# Find the $\alpha$-level uniformly most powerful test (UMPT) of Poisson distribution

Let $$(X_1, X_2, X_3)$$ be a sample from $$Poisson(\lambda)$$. Here we test $$H_0: \lambda\le 1$$ v.s. $$H_1: \lambda>1$$. Fix $$\alpha=0.05$$. Find the $$\alpha$$-level uniformly most powerful test (UMPT).

My work: note that the density function has monotone likelihood ratio on $$T=\sum_{i=1}^3 X_i$$.

By Karlin-Rubin theorem, the UMPT for test $$H_0: \lambda\le 1$$ v.s. $$H_1: \lambda>1$$ is given by $$$$\Phi(X_1,\dots,X_n)= \begin{cases} 1 & \text{if } T>k\\ \gamma & \text{if } T=k\\ 0 & \text{if } T where the rejection region is the likelihood ratio $$\Lambda>k$$, and $$k$$ and $$\gamma$$ are decided by $$\alpha=P_{\lambda_0}(T>k)+\gamma P_{\lambda_0}(T=k).$$

Now my problem is, it seems that I can't solve the gamma. I read this theorem, and some people can't write this gamma, especially for continuous functions. Do we need to consider gamma? I mean the test function is: $$$$\Phi(X_1,\dots,X_n)= \begin{cases} 1 & \text{if } T>k\\ 0 & \text{if } T\le k \end{cases}$$$$ where the rejection region is the likelihood ratio $$\Lambda>k$$, and $$k$$ and $$\gamma$$ are decided by $$\alpha=P_{\lambda_0}(T>k).$$

If this one holds, we can solve $$k$$...

• $P_{\lambda_0}(T>k)$ is not a continuous function of $k$ for a discrete distribution - it jumps at each integer - so for most $\alpha$ you cannot find a $k$ satisfying $\alpha=P_{\lambda_0}(T>k)$. What did you get for $k$ when you tried to find the critical region in this particular case? Apr 5, 2023 at 7:29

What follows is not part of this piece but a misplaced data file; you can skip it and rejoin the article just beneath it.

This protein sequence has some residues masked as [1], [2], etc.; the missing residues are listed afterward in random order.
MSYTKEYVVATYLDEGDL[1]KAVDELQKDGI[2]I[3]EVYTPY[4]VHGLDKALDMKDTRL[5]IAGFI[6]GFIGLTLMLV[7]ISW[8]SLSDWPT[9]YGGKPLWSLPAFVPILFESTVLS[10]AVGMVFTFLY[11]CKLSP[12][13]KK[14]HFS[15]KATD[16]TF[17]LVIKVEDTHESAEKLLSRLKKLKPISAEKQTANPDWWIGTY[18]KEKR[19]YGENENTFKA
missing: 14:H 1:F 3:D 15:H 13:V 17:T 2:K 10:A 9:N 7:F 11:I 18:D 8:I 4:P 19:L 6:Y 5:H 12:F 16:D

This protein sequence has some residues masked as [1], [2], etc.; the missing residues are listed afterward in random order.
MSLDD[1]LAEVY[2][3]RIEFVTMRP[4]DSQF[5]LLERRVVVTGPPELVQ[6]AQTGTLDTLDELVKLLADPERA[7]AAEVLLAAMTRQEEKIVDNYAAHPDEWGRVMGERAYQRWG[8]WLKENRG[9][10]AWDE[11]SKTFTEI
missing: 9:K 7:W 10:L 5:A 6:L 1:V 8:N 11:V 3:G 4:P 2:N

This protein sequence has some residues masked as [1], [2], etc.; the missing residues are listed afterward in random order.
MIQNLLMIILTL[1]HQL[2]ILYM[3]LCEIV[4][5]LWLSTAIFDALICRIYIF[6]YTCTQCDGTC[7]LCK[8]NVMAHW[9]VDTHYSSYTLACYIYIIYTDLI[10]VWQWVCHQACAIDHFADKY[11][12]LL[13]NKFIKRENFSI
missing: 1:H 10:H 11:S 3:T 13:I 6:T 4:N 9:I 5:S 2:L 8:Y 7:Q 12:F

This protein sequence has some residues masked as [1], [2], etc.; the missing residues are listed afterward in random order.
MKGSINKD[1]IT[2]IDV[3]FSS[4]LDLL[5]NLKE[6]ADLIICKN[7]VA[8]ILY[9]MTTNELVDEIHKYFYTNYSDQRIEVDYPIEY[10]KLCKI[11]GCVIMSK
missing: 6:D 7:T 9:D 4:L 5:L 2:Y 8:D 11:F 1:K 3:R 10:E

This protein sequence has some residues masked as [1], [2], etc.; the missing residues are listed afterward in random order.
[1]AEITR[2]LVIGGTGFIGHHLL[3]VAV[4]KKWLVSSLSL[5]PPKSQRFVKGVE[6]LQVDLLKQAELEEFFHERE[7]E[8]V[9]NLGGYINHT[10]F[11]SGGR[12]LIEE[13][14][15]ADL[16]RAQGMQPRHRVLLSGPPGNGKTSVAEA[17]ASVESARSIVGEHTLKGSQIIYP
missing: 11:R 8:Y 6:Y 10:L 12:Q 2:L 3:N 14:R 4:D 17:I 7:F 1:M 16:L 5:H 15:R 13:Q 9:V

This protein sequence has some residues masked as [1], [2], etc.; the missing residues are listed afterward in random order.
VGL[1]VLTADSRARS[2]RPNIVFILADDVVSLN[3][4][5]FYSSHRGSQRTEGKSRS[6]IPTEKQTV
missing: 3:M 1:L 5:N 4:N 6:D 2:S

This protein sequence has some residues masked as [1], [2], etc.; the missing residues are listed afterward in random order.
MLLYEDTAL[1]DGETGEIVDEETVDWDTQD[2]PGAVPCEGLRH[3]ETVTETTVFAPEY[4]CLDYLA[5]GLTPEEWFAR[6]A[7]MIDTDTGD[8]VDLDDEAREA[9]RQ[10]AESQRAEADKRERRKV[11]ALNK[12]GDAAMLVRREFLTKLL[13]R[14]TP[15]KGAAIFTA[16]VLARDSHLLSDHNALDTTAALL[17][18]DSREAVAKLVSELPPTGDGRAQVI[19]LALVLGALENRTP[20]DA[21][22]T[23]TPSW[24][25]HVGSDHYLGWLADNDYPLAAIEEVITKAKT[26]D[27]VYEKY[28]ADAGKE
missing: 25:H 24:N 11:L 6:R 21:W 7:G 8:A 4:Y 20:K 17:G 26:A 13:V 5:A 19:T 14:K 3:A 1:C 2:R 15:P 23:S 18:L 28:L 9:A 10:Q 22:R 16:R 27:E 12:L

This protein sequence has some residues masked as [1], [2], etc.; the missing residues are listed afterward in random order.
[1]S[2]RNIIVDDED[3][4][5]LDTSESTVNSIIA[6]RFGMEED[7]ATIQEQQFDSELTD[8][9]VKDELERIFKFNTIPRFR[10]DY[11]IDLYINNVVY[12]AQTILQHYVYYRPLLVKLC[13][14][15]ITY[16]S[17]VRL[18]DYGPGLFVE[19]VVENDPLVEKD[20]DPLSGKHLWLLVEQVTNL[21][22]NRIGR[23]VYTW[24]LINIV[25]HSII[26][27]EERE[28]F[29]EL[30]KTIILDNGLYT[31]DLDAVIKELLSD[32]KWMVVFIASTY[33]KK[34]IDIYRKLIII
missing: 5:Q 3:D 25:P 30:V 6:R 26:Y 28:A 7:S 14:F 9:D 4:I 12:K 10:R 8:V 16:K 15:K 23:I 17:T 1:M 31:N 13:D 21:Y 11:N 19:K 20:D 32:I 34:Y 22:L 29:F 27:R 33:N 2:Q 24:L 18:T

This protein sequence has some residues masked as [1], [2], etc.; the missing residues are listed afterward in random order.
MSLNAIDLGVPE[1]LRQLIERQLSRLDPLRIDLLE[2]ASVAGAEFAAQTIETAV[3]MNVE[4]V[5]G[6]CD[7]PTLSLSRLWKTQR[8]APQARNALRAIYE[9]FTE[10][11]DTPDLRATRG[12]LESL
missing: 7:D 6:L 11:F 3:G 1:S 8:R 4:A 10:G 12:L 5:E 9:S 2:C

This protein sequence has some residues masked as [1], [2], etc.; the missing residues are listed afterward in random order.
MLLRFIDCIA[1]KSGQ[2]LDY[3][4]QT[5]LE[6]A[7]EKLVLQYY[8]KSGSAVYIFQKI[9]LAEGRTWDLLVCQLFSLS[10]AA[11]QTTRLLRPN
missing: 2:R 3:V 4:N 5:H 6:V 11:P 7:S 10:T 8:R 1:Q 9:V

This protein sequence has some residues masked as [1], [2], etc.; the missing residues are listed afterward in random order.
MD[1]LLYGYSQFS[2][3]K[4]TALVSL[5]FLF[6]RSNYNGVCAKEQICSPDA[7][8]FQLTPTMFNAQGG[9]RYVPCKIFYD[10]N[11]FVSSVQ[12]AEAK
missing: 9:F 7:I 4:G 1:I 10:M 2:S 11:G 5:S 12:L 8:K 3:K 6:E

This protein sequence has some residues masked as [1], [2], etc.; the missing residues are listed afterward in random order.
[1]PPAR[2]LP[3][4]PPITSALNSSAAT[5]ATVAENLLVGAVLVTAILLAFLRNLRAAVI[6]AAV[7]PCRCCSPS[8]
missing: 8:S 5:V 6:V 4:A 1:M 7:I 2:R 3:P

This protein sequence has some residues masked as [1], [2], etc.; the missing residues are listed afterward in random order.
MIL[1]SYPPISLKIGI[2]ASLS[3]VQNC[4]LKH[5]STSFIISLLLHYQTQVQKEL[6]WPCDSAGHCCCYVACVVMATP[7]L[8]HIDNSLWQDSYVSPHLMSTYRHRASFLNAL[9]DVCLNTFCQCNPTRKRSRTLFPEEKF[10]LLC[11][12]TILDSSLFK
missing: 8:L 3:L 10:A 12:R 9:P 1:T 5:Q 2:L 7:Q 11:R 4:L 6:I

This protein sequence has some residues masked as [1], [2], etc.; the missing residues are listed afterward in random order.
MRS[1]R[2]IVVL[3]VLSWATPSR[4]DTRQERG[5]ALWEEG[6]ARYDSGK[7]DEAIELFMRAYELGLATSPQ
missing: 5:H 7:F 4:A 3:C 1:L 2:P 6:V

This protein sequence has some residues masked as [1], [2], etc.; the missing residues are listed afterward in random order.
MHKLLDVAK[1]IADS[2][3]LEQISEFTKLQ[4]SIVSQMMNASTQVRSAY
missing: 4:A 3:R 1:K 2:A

An apt quote ($$\rm [I]$$):

... First $$k$$ is adjusted so that $$P_0(L(X) > k)$$ and $$P_0(L(X) \geq k)$$ bracket $$\alpha,$$ and then a value $$\gamma\in [0, 1]$$ is chosen for $$\varphi(X)$$ when $$L(X) = k$$ to achieve level $$\alpha.$$

$$T(\mathbf X)\sim \mathrm{Poi}(3).$$ A quick look at $$\mathtt R:$$

> qpois(0.95, 3)
[1] 6
> ppois(6, 3)
[1] 0.9664915
> ppois(7, 3)
[1] 0.9880955
> ppois(5, 3)
[1] 0.916082


Now can you choose a particular $$k$$ from above and as per the quote, then calculate the necessary $$\gamma$$?

## Reference:

$$\rm [I]$$ Theoretical Statistics: Topics for a Core Course, Robert W. Keener, Springer Science$$+$$Business Media, $$2010,$$ p. $$224.$$

• So the value of $\gamma$ and $K$ are not unique? Apr 5, 2023 at 12:05
• MP tests agree with each other except on a set of measure zero. Re-read the quote. You won't find multiple $k$s. Apr 5, 2023 at 15:21
• straight to the point (+1) also for the reference to one of my preferred books! Apr 6, 2023 at 19:59